BELLEFONTE, Pa. (AP) – Nineteen people were selected as potential jurors Monday in a lawsuit by a former Penn State assistant football coach who says he witnessed onetime fellow coach Jerry Sandusky abuse a boy in the team shower more than 15 years ago.
Ten women and nine men were qualified for a pool of 28, which lawyers will pare down to 12 jurors and four alternates. The jurors will hear Mike McQueary’s defamation, whistleblower and misrepresentation lawsuit against the university.
The jury selection process could wrap up Tuesday, and opening statements are scheduled in a week.
McQueary, who played quarterback for the Nittany Lions in the 1990s, says he was working as a graduate assistant coach when in early 2001 he was in a team locker room and noticed Sandusky sexually abusing a boy. He reported it the next morning to then-head coach Joe Paterno, who in turn alerted administrators.
Paterno’s handling of that complaint was cited by trustees as among the reasons he was fired in November 2011, days after Sandusky was charged with child molestation. Paterno died in early 2012.
After speaking with Paterno, McQueary talked to two Penn State administrators, athletic director Tim Curley and vice president Gary Schultz. But it was more than a decade later that charges were filed against Sandusky.
Curley and Schultz were charged, along with the then-president, Graham Spanier, for their actions in response to the Sandusky scandal.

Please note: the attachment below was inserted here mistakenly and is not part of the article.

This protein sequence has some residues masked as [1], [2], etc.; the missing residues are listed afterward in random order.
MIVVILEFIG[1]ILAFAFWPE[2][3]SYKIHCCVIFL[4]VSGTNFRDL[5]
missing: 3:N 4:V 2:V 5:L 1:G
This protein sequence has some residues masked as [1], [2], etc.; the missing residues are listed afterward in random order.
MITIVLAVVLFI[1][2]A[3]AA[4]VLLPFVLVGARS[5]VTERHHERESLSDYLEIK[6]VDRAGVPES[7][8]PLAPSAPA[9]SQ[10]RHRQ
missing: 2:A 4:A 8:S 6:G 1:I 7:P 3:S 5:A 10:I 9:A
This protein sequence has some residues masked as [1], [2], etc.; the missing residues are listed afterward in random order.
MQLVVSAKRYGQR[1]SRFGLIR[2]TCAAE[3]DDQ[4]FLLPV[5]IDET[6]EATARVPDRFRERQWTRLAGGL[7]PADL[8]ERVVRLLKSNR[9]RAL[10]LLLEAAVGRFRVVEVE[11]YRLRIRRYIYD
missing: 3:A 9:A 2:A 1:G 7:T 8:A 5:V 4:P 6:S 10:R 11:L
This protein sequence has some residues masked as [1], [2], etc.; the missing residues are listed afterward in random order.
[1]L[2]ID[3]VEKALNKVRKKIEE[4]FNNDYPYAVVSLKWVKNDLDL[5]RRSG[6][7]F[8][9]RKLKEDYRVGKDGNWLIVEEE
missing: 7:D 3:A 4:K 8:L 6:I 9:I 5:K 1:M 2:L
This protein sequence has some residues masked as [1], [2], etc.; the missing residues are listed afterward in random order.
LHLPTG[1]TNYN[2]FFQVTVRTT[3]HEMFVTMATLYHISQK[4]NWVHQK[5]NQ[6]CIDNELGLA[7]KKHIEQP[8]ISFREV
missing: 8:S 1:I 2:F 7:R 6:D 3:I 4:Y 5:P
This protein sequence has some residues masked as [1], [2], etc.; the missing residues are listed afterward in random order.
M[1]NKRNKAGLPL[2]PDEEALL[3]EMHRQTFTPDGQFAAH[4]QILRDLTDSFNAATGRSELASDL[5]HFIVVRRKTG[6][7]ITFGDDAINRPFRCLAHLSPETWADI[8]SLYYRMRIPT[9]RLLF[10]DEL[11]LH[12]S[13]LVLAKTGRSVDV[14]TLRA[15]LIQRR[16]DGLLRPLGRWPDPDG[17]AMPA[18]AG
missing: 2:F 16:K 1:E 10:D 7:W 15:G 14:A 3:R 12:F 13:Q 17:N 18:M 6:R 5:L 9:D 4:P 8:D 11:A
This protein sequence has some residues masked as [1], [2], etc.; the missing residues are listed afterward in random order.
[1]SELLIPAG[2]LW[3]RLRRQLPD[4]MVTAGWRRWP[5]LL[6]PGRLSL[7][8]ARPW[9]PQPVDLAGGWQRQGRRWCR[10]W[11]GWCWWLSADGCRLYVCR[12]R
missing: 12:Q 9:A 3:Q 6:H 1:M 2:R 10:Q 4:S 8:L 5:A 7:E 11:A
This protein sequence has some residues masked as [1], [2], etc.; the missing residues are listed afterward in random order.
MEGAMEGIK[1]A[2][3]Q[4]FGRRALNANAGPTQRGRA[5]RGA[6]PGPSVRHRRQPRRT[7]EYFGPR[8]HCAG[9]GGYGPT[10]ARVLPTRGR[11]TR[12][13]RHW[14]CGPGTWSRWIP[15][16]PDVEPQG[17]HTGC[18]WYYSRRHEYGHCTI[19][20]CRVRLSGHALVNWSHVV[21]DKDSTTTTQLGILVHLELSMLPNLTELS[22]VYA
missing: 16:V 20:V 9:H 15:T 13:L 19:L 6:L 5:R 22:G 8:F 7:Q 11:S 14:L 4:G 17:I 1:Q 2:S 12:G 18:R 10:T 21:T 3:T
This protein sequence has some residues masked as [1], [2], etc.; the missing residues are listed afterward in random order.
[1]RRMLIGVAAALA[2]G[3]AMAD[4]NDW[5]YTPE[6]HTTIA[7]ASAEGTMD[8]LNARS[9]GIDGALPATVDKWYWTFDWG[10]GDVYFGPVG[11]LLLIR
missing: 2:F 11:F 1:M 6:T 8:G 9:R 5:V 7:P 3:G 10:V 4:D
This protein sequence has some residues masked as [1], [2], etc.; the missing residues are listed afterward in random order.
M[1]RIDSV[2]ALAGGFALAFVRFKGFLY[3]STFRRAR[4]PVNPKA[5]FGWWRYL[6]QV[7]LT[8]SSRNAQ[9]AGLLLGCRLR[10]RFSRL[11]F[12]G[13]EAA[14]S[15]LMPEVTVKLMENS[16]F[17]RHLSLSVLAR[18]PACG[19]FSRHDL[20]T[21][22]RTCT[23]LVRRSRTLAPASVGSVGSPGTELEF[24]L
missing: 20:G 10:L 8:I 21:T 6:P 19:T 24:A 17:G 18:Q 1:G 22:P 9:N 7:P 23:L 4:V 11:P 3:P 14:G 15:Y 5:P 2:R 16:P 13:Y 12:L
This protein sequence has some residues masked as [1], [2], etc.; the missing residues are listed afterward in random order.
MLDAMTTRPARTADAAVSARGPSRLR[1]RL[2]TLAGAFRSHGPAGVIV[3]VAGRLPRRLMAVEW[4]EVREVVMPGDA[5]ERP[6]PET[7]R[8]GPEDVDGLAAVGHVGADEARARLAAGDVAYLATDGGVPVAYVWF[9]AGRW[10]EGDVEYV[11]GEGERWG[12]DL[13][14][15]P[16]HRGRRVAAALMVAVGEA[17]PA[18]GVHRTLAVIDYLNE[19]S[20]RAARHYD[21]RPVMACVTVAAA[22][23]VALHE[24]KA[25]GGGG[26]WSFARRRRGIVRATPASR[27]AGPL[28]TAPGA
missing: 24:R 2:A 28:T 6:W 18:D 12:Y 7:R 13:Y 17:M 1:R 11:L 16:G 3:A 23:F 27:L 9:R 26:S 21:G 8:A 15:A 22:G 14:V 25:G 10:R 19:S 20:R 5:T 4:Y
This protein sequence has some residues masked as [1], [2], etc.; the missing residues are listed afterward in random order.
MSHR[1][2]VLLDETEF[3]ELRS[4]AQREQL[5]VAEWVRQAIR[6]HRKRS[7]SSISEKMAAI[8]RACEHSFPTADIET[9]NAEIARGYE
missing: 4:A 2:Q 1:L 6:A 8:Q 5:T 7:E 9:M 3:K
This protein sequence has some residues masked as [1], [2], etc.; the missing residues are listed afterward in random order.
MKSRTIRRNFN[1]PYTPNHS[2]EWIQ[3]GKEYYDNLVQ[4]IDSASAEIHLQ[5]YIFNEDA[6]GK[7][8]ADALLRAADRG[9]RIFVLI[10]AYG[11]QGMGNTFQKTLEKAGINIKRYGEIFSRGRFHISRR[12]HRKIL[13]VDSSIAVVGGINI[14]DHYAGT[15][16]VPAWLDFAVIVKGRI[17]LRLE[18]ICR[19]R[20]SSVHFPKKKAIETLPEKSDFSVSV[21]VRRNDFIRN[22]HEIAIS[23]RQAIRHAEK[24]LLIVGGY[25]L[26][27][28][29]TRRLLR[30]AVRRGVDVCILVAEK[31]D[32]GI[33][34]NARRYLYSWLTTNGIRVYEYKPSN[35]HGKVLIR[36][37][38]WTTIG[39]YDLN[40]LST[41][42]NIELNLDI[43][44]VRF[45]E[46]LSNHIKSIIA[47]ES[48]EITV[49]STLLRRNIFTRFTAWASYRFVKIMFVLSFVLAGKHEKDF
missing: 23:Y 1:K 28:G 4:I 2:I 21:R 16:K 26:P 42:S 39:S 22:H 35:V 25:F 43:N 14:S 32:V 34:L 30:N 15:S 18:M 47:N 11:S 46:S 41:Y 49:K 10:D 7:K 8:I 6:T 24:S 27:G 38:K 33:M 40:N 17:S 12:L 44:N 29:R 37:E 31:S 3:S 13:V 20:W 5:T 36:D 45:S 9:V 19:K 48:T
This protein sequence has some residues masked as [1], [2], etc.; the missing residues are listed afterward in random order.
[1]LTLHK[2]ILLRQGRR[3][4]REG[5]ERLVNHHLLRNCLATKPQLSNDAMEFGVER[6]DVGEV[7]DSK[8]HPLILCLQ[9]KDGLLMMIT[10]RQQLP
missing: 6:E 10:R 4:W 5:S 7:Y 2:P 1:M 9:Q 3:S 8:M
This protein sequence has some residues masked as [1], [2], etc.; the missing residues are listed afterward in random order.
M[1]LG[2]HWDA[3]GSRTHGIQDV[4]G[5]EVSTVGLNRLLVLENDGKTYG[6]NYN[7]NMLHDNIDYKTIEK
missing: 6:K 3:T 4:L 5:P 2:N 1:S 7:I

McQueary’s lawsuit argues he was defamed by a statement issued by Spanier in support of Curley and Schultz the day they were charged. He says he was retaliated against by the university for reporting Sandusky and helping the prosecution. And he says he was the victim of misrepresentation, citing assurances by Curley and Schultz they would investigate what he told them and respond appropriately.
McQueary was put on leave when Sandusky, Curley and Schultz were arrested, and the university didn’t renew his contract the following summer. He had been making $140,000 a year.
In an August order denying Penn State’s request to delay the trial, Judge Thomas Gavin said McQueary has not been able to find a coaching job at any level, is unemployed and has exhausted financial resources.
McQueary’s lawsuit seeks prospective lost wages and damages.
Sandusky was convicted in 2012 of dozens of counts of sexual abuse of children, although he maintains his innocence and is pursuing appeals. Curley, Schultz and Spanier await trial in Harrisburg, after a state appeals court earlier this year threw out several of the more serious counts against them. A pretrial hearing in those cases is scheduled for Thursday.
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